It’s Awards Season! Some Actors Clean Up, All Must Pay Up.

In 2006, Crash took home the Academy Award for Best Picture, Reese Witherspoon waltzed off with an Oscar for Best Actress and Philip Seymour Hoffman surprised no one by winning an Oscar for Best Actor. And in the midst of the glitz and glamour, the IRS was quickly working its own magic… taxing the swag.

For years, the elite of Hollywood had shown for awards shows and taken home “gift bags” or “swag bags” worth, in some cases, hundreds of thousands of dollars. It was, of course, their “thank you” for just being so darn fabulous.

And it was all tax free.

Only it wasn’t. The IRS figured that literally millions of dollars were escaping taxation as stars were not reporting their accession to (more) wealth on their tax returns. So they decided to do something about it. In 2007, the IRS announced that it was ramping up education about “swag” as part of an agreement with the Hollywood Foreign Press Association (HFPA) on an “outreach program aimed at the entertainment industry.” That was, as I previously noted, clearly a nod to those poor movie stars who apparently can’t afford tax advisors like the rest of us.

As a result of the agreement, the HFPA promised to ensure that forms 1099 would be issued, where appropriate. Further, the HFPA would help educate the recipients of such wonderful trinkets that they would be responsible for income attributable to the gifts in the bags. Board members of the Academy also officially voted to end the Oscar not a gift gift basket program as a result of the settlement.

That same year, 2007 was a high (low?) mark for acting swag with Victoria’s Secret offering nominees a “free” strapless bra together with a white gold chain with bearing 14 diamonds and a pavé diamond circle at the center of the bra. The nominees that year (and thus, recipients of the bra) were Helen Mirren, Penélope Cruz, Judi Dench, Meryl Streep, Kate Winslet – not exactly the lot you’d imagine in a diamond bra. Just saying.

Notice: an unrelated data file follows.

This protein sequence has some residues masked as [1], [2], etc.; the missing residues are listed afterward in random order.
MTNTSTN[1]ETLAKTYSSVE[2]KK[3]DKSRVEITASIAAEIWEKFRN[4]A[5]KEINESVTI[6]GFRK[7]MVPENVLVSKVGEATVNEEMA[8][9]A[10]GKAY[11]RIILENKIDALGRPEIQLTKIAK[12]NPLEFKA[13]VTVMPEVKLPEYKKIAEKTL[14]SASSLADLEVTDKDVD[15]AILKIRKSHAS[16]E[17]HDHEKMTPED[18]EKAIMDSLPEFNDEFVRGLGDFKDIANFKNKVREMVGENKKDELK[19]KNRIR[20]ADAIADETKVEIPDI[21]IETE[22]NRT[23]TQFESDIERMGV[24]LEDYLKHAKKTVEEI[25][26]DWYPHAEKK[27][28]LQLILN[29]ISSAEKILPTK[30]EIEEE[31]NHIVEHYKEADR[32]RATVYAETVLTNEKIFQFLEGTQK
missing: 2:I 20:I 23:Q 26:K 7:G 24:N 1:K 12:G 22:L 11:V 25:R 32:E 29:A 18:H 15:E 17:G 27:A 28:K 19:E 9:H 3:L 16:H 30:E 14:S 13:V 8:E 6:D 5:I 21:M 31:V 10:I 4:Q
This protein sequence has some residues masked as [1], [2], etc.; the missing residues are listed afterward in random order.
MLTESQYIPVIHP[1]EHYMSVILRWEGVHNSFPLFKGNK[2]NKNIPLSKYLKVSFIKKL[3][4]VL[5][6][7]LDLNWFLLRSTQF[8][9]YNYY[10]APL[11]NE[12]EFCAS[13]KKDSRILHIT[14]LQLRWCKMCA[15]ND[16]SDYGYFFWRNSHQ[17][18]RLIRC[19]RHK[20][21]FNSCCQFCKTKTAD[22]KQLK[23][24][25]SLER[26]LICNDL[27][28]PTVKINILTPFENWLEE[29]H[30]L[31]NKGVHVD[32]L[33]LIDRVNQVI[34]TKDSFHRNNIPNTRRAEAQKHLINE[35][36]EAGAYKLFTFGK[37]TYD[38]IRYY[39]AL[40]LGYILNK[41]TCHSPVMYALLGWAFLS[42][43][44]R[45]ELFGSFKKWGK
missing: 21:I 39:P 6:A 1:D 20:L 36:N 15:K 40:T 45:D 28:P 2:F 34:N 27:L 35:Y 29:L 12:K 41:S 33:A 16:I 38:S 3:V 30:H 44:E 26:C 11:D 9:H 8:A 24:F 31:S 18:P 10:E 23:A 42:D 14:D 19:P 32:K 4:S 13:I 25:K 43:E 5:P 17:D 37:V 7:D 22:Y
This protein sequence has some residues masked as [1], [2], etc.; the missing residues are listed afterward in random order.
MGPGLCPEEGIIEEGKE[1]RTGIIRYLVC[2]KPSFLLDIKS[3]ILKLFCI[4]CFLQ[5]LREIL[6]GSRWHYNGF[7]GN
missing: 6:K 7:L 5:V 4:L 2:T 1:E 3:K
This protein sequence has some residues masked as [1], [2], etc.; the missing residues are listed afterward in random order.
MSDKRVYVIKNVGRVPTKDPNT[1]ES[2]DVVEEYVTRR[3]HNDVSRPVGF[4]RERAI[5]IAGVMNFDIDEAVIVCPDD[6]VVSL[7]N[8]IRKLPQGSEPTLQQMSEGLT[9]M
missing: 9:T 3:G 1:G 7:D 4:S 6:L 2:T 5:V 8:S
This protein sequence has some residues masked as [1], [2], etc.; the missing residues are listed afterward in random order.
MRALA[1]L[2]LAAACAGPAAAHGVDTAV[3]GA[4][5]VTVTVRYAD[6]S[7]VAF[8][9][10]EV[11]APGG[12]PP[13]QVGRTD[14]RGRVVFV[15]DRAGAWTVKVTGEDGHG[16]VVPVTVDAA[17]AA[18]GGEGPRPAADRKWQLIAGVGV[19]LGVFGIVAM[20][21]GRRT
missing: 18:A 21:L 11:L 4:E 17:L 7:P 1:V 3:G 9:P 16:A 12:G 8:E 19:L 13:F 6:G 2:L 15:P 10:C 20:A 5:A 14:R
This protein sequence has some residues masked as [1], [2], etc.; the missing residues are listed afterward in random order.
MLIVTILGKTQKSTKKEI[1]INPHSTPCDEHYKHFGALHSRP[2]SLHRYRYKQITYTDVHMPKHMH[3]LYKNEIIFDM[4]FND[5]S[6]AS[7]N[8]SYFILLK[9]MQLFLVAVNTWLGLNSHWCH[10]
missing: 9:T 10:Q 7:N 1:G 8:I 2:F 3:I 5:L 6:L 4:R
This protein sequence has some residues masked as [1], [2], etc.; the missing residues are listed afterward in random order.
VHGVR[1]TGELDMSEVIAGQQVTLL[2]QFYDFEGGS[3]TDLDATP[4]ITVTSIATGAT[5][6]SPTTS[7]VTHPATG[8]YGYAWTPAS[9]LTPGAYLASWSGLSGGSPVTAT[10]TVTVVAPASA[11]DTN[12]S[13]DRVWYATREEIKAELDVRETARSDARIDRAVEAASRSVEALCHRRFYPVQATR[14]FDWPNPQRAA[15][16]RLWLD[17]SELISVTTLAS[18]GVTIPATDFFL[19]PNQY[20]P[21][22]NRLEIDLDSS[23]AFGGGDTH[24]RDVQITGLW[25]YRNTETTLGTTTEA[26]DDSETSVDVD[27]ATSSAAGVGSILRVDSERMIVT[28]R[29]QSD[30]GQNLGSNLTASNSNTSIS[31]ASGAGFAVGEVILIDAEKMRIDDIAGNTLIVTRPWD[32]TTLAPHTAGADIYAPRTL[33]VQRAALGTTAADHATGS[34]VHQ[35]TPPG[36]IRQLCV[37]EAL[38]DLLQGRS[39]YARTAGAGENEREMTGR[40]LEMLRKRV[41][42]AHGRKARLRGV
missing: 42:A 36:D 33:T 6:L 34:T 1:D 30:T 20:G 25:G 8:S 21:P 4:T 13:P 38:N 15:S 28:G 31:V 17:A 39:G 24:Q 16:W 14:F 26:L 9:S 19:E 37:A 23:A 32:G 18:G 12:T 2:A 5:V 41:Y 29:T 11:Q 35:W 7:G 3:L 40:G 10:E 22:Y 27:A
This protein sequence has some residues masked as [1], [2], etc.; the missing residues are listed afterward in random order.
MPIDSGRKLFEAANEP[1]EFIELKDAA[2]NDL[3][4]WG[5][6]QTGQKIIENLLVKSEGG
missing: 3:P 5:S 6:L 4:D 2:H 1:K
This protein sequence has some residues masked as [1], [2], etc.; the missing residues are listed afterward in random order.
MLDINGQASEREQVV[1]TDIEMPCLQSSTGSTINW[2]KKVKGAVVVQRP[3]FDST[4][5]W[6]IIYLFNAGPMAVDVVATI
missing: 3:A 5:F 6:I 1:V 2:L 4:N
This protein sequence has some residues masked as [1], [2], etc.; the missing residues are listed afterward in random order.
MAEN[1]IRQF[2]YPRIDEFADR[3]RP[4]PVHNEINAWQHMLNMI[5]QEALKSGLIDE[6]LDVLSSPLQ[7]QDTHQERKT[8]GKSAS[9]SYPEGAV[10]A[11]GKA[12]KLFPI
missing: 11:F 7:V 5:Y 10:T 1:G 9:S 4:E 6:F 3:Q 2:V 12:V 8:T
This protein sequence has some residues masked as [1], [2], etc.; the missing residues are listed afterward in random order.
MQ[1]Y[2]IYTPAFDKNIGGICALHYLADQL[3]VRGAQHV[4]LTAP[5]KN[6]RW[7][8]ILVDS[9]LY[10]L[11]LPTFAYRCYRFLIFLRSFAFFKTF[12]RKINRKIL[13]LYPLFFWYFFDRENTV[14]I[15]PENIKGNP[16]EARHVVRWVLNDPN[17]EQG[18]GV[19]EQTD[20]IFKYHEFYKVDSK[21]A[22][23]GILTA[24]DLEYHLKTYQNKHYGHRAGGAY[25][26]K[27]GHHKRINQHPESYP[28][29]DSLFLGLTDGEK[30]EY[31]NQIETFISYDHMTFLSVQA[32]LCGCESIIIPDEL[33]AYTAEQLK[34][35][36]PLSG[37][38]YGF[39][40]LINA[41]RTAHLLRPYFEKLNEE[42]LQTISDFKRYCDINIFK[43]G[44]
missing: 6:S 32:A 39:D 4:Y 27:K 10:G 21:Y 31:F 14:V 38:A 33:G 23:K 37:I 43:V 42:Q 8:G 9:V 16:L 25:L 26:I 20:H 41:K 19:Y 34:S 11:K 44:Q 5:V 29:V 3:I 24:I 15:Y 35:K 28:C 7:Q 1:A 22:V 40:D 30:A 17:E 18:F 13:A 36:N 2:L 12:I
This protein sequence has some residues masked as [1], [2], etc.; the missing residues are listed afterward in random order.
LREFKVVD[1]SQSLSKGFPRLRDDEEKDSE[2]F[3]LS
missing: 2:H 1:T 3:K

Reportedly, this year, many recipients of the swag have decided to donate the contents to charity. That’s great. Cause nothing says, “I’m sorry that you’re having trouble feeding your family” like certificates for fake tans and Gucci sunglasses. Although in fairness, most auction off the contents, like George Clooney did in 2006, raising more than $45,000 for the United Way.

Others, like Michael Cera and Zooey Deschanel, are taking an easier way out. Both reportedly said a polite “no thank you” to swag at this year’s Sundance Festival. Thespian great Paris Hilton, on the other hand, snatched up 30 (not a typo) of the Sundance bags. I guess she’s trying to offset her theft/casualty loss this year with some hefty 1099 income for her “free” mesh fabric (her swag of choice, not kidding).

Who else hasn’t said no to the bling this year? Debra Messing and Jessica Alba were seen scooping up swag, including shoes and diamonds, at the pre-festivities for the Golden Globes. I guess even Hollywood is doing what they can to “save” in a bad economy…

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  1. Pingback: Lights, Cameras, Gift Bags: Why Hollywood Might Not Be Paying Its Fair Share - Forbes

  2. Pingback: Lights, Cameras, Gift Bags: Why Hollywood Might Not Be Paying Its Fair Share | taxgirl

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